4/30/1884 - Tales many times told, the saga of the opening of the American West is rife with stories of outlaws becoming lawmen, and lawmen becoming outlaws, but only one in which an outlaw becomes a highly successful lawman, but then goes back to his bandit ways, with disastrous results ... a story that is the actual life of Henry Newton Brown.
Born in Phelps County, Missouri in 1857, Brown is orphaned at a young age, and with his sister, grows up near the town of Rollo, on the farm of his Uncle Jasper and Aunt Aldamira ... and like many boys of the period, decides to head west to make his fortune when he turns 17. Landing in eastern Colorado, Brown becomes a cowboy, spends a season hunting buffalo, and eventually drifts south into the panhandle of Texas. Cowboying there, he gets into a beef with another man that Brown ends by putting three bullets in his opponent's chest. Not waiting for murder charges to be filed, he flees to New Mexico ... and is soon up to his eyeballs in what will come to be known as The Lincoln County War.
In 1876, Brown begins working as a cowboy and rustler for L. G. Murphy & Co., an organization that is called "The House," is based in the town of Lincoln, and controls much of the state. At least that is the side he is on before he quits over believing he has been shorted wages, and joins up with the group opposing "The House," the "Tunstall-McSween Faction" that includes local rancher John Chisum. Sent by Chisum to help his friend John Tunstall work his ranch, and serve as a bodyguard if need be, Brown just misses the assassination of his new boss, but has his gun out and firing as a Lincoln County Regulator (along with his pal, William H. Bonney, aka, Billy the Kid) for the murders of Lincoln County Sheriff William Brady and Deputy George Hindman, the Blazer's Mill gunfight with Buckshot Roberts in which Roberts, and Regulator leader Dick Brewer, are killed, and the five day gunfight that becomes known as The Battle of Lincoln in which seven men are killed and over a dozen wounded. On a direct path to becoming a victim himself of the conflict, Brown is granted a reprieve when he leaves New Mexico (with fellow Regulators, Billy the Kid, Tom O'Folliard, Fred Waite, and John Middleton), taking a herd of rustled horses to Tascosa, Texas, and decides not to return (two murder indictments await back in New Mexico).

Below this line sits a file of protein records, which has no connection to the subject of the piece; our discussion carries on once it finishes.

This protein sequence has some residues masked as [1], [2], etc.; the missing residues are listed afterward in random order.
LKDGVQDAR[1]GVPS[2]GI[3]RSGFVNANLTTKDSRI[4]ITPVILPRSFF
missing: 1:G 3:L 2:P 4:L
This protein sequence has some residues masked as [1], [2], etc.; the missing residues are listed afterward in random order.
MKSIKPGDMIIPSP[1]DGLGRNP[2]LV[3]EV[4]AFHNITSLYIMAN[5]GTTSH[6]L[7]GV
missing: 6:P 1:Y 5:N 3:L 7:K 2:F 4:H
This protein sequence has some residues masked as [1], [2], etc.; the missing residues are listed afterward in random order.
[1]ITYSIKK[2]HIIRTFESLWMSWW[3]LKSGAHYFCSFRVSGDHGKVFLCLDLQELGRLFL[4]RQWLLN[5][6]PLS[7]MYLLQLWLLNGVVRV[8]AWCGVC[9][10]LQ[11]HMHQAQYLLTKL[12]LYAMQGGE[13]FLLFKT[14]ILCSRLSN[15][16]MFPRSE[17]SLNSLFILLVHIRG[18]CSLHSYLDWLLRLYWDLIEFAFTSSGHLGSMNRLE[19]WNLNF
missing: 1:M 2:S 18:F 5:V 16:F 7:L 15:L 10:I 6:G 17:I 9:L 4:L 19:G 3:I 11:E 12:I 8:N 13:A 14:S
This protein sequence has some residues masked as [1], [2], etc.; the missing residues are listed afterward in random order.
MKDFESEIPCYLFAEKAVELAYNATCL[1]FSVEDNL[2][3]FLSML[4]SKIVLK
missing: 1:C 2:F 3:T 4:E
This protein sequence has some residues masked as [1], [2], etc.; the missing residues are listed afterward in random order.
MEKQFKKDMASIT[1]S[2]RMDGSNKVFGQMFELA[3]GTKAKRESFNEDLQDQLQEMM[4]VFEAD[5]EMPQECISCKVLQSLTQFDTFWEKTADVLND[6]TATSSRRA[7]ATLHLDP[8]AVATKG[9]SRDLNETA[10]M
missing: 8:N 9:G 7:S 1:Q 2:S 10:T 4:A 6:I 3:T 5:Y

Billy The Kid
Lincoln, New Mexico
Cowboying for George Littlefield in Texas, Brown does such a good job hunting down rustlers (an occupation he has just retired from) that he is soon hired as the deputy sheriff of Oldham County ... and then let go when he is too agressive in dealing with the region's miscreants (there are many busted skulls) ... so its back to Littlefield's ranch ... who soon gives Brown his walking papers too for the same reason. His next job is working for Barney O'Connor, the foreman of a ranch in Woods County, Oklahoma. It is there that he hears the city marshal of nearby Caldwell, Kansas, 28-year-old George Brown (no relation), has been killed trying to disarm three cowboys, so he rides into town, finds the mayor, and applies for the job ... the only party seemingly interested in trying to bring law and order to the wild area, and is instantly hired (with the classic line, "It's your funeral").
Caldwell - 1880s
A wild town like Abilene, Dodge City (the Chisholm trail meets the tracks of the Santa Fe railroad at Caldwell), and Tombstone, Brown hires a outlaw friend from Texas named Ben Robertson (while in Caldwell he will use the alias, Ben Wheeler) to be his deputy, and in almost no time at all, with a couple of shooting here (Brown kills a drunken Indian causing trouble named Spotted Horse, and when the man draws on him instead of giving up his weapon, fatally holes gambler Newt Boyce) and a few beatings there (Brown is a smallish man and leaves the fisticuffs to Robertson), peace descends on the community ... and the town loves it (in 1882 the town will give Brown a special engraved Winchester rifle with a silver medallion on the stock that reads, "Presented to City Marshal H. N. Brown For Valuable Service rendered on behalf of the Citizens of Caldwell Kas A. N. Colson Mayor Dec 1882). And loves Brown too when it discovers its tough marshal is a regular attendee of the local Methodist Church that doesn't smoke, gamble, drink, swear, or chew tobacco ... traits that allow Brown to woe and then marry the daughter of a wealthy local brick maker, 22-year-old school teacher Alice Maude Levagood (rich, good looking, and the possessor of a college degree, a rarity for women of the period).
Brown & Robertson
A dream job, either because he needs extra cash to start a family (he has recently bought a house for his new bride) or hang with the wealthier members of town, or just loves and misses the adrenaline rush of his criminal days, Brown pisses everything away in April of 1884. Telling the mayor that they need to leave town to travel into Indian Territory to track down a murderer, Brown and Robertson leave town and meet up with two Cherokee Strip bandits named William Smith and John Wesley, and then head for the Kansas town of Medicine Lodge (a short 70 miles or so from Caldwell), where they intend to rob the Medicine Valley bank in what should be a quick and easy holdup.